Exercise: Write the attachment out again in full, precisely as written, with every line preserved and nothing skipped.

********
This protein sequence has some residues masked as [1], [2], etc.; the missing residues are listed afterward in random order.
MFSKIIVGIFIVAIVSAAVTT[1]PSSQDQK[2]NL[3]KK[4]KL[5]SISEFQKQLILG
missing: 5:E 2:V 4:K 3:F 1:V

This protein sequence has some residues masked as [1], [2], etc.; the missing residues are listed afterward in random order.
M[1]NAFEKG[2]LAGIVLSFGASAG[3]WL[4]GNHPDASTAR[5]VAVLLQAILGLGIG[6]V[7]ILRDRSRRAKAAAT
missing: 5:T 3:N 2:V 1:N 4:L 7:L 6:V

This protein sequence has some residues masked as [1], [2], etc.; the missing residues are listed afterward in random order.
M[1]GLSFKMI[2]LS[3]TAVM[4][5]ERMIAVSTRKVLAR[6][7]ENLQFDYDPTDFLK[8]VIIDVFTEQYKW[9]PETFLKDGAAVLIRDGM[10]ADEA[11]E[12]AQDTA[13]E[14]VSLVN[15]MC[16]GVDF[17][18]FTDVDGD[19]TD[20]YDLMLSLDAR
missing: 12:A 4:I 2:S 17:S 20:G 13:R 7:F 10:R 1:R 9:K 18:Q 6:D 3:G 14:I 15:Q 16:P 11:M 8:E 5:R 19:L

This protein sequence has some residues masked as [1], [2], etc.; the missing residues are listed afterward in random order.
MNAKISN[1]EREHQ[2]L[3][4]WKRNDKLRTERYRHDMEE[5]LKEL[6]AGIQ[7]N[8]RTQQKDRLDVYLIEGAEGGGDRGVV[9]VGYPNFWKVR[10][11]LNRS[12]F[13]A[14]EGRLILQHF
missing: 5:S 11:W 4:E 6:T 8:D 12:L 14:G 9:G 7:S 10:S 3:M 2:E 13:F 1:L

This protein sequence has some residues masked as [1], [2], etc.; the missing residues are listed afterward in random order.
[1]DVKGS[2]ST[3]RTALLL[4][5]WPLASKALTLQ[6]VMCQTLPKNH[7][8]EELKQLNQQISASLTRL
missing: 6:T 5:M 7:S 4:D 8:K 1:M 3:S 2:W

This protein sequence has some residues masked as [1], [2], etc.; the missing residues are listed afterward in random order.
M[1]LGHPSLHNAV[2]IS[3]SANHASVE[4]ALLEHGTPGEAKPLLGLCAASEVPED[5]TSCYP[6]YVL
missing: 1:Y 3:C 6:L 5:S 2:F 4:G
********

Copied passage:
This protein sequence has some residues masked as [1], [2], etc.; the missing residues are listed afterward in random order.
MFSKIIVGIFIVAIVSAAVTT[1]PSSQDQK[2]NL[3]KK[4]KL[5]SISEFQKQLILG
missing: 5:E 2:V 4:K 3:F 1:V

This protein sequence has some residues masked as [1], [2], etc.; the missing residues are listed afterward in random order.
M[1]NAFEKG[2]LAGIVLSFGASAG[3]WL[4]GNHPDASTAR[5]VAVLLQAILGLGIG[6]V[7]ILRDRSRRAKAAAT
missing: 5:T 3:N 2:V 1:N 4:L 7:L 6:V

This protein sequence has some residues masked as [1], [2], etc.; the missing residues are listed afterward in random order.
M[1]GLSFKMI[2]LS[3]TAVM[4][5]ERMIAVSTRKVLAR[6][7]ENLQFDYDPTDFLK[8]VIIDVFTEQYKW[9]PETFLKDGAAVLIRDGM[10]ADEA[11]E[12]AQDTA[13]E[14]VSLVN[15]MC[16]GVDF[17][18]FTDVDGD[19]TD[20]YDLMLSLDAR
missing: 12:A 4:I 2:S 17:S 20:G 13:R 7:F 10:R 1:R 9:K 18:Q 6:D 3:G 14:I 15:Q 16:P 11:M 8:E 5:R 19:L

This protein sequence has some residues masked as [1], [2], etc.; the missing residues are listed afterward in random order.
MNAKISN[1]EREHQ[2]L[3][4]WKRNDKLRTERYRHDMEE[5]LKEL[6]AGIQ[7]N[8]RTQQKDRLDVYLIEGAEGGGDRGVV[9]VGYPNFWKVR[10][11]LNRS[12]F[13]A[14]EGRLILQHF
missing: 5:S 11:W 4:E 6:T 8:D 12:L 14:G 9:G 7:S 10:S 3:M 2:E 13:F 1:L

This protein sequence has some residues masked as [1], [2], etc.; the missing residues are listed afterward in random order.
[1]DVKGS[2]ST[3]RTALLL[4][5]WPLASKALTLQ[6]VMCQTLPKNH[7][8]EELKQLNQQISASLTRL
missing: 6:T 5:M 7:S 4:D 8:K 1:M 3:S 2:W

This protein sequence has some residues masked as [1], [2], etc.; the missing residues are listed afterward in random order.
M[1]LGHPSLHNAV[2]IS[3]SANHASVE[4]ALLEHGTPGEAKPLLGLCAASEVPED[5]TSCYP[6]YVL
missing: 1:Y 3:C 6:L 5:S 2:F 4:G